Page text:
Many Hilltoppers know the story of the Van Meter Hall ghost. It is said to be that of a workman who met his death during the building’s construction in 1910-11. Perched on the roof, he was reported to have fallen through the skylight above the stage after looking up and being startled by an airplane, a novel sight in early 20th-century Bowling Green. A chance discovery in a manuscript collection at WKU’s Special Collections Library has now provided a factual basis for this story, but with a few twists.
E. Porter Dodd joined the Bowling Green Fire Department in 1900 as one of its first paid employees. For the next 40 years, as both firefighter and watchman, he kept notes in two record books on people, places and events in town. Dodd also made lists of local deaths, whether by natural causes, foul play or accident. On September 2, 1918, Dodd noted an exciting milestone: the “first aeroplane to fly to Bowling Green.” He was referring to the arrival of an army aviator from Memphis, who had made the 266-mile flight in just under 3 hours and was to exhibit his flying skills at the Warren County Fair. Unfortunately, Dodd’s next entry records the tragic event that cast a shadow over the festivities: the fatal fall of “a boy” through the “Sky light” at the “State Normal.”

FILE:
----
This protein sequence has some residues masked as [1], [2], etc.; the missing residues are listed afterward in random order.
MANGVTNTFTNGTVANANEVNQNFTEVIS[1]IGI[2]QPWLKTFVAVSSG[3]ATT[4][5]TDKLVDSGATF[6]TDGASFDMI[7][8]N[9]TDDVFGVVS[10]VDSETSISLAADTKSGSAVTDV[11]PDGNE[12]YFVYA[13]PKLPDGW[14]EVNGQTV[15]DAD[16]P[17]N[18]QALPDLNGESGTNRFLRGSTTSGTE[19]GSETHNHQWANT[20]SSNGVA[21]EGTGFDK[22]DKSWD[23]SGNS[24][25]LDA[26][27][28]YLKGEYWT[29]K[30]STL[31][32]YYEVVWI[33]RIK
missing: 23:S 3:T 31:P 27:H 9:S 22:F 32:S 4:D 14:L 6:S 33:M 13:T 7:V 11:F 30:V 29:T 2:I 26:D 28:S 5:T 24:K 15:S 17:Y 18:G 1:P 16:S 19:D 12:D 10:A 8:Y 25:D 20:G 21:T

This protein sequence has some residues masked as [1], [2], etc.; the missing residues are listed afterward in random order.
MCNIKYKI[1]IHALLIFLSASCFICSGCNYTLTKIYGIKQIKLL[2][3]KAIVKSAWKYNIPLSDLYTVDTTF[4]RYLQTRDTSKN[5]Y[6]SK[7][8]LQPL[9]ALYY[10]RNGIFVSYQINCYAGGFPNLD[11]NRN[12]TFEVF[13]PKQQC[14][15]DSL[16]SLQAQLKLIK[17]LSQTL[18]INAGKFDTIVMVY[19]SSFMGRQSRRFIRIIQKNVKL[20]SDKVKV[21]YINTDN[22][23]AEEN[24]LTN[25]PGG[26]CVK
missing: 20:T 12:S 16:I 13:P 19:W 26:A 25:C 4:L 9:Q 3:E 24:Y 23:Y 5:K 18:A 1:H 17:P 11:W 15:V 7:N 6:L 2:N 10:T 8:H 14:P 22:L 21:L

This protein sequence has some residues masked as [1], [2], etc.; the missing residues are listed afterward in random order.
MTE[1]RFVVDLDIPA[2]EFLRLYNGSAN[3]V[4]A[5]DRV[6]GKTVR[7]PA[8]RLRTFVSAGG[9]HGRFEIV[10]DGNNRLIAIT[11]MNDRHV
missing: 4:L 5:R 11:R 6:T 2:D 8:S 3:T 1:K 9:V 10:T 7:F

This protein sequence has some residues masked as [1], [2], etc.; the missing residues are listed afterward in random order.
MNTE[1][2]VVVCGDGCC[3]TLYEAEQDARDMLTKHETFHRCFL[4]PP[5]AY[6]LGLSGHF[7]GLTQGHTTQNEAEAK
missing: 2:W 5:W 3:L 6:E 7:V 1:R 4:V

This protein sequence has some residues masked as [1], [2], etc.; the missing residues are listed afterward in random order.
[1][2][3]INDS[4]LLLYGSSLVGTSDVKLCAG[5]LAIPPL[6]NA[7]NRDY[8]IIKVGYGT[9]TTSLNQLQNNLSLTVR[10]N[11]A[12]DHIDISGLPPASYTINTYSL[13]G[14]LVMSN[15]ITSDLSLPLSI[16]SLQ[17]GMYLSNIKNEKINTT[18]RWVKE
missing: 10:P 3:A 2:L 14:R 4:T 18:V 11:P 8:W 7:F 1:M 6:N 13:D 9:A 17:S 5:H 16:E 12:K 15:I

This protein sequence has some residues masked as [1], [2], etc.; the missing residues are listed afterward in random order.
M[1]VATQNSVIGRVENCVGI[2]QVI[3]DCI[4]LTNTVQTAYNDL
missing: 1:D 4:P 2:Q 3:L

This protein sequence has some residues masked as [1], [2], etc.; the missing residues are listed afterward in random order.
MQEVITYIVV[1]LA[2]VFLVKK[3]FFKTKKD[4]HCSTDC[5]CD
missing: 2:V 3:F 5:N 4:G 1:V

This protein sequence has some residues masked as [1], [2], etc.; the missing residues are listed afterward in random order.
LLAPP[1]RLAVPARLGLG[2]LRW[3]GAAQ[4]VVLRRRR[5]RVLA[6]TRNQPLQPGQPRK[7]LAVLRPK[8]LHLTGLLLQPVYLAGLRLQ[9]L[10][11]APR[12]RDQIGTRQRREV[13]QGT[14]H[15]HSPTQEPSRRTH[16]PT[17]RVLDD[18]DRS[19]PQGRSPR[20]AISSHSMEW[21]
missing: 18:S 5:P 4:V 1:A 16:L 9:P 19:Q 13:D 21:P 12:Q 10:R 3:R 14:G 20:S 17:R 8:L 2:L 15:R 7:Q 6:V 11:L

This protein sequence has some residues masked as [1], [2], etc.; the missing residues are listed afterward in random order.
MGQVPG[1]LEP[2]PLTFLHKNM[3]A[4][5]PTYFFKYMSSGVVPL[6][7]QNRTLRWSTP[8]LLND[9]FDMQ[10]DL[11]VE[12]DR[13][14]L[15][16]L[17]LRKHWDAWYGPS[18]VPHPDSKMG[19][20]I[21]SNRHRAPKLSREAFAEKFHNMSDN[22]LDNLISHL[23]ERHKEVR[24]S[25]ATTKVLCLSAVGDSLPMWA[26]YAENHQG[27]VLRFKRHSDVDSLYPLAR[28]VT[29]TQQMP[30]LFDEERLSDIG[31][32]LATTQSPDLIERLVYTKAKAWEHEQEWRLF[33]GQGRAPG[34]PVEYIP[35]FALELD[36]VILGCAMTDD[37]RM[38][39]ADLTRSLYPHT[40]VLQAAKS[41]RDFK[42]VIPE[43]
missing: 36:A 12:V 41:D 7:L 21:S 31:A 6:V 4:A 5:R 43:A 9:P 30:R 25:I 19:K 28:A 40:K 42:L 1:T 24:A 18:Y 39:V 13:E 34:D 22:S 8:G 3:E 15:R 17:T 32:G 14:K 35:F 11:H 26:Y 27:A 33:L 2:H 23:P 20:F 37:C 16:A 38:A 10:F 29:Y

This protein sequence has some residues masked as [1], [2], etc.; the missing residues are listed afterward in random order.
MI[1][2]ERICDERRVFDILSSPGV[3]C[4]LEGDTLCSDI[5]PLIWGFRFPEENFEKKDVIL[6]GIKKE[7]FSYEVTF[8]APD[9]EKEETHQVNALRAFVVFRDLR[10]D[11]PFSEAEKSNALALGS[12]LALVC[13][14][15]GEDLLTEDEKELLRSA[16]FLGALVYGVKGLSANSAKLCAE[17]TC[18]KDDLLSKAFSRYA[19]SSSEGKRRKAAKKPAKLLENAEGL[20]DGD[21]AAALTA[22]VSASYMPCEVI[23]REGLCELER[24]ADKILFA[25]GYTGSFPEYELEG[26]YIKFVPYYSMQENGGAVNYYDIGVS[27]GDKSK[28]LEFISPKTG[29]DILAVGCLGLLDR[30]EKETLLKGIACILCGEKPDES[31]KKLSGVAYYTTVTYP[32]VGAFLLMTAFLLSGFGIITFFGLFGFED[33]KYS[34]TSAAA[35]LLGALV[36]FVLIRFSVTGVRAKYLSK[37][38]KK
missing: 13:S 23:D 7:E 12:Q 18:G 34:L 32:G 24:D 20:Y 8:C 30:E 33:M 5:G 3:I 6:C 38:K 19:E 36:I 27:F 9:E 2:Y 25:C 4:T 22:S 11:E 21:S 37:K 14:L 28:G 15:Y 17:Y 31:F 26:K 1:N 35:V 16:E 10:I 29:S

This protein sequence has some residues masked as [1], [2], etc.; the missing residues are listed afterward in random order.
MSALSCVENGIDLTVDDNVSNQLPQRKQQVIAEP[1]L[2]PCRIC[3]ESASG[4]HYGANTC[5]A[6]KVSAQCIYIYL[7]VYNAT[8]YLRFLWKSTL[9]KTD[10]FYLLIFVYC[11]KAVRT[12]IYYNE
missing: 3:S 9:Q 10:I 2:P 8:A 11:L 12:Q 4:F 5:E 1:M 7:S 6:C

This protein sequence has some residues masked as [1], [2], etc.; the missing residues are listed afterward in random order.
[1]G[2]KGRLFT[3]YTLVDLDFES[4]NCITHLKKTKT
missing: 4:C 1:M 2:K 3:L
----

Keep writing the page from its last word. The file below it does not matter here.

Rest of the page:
We can go next to the newspaper to find out what happened. Henry Clegg, a young man from Alabama who had just entered the Bowling Green Business University, had joined other students on the roof of Van Meter Hall at the Western Kentucky State Normal School to witness the history-making flight. When word came (falsely, as it turned out) of the plane’s approach, Clegg’s eager rush to a better observation point resulted in his fatal plunge through the skylight. The 20-year-old died a few hours later at St. Joseph’s Hospital.
It seems, then, that over the years both the date of the accident and the identity of the victim became shrouded in myth and faulty recollection. Thanks to Porter Dodd’s record book, however, we can add another chapter to WKU’s haunted history. It only remains to be proven whether it is the ghost of young Henry Clegg that inhabits Van Meter Hall.
A finding aid for E. Porter Dodd’s record book can be downloaded here.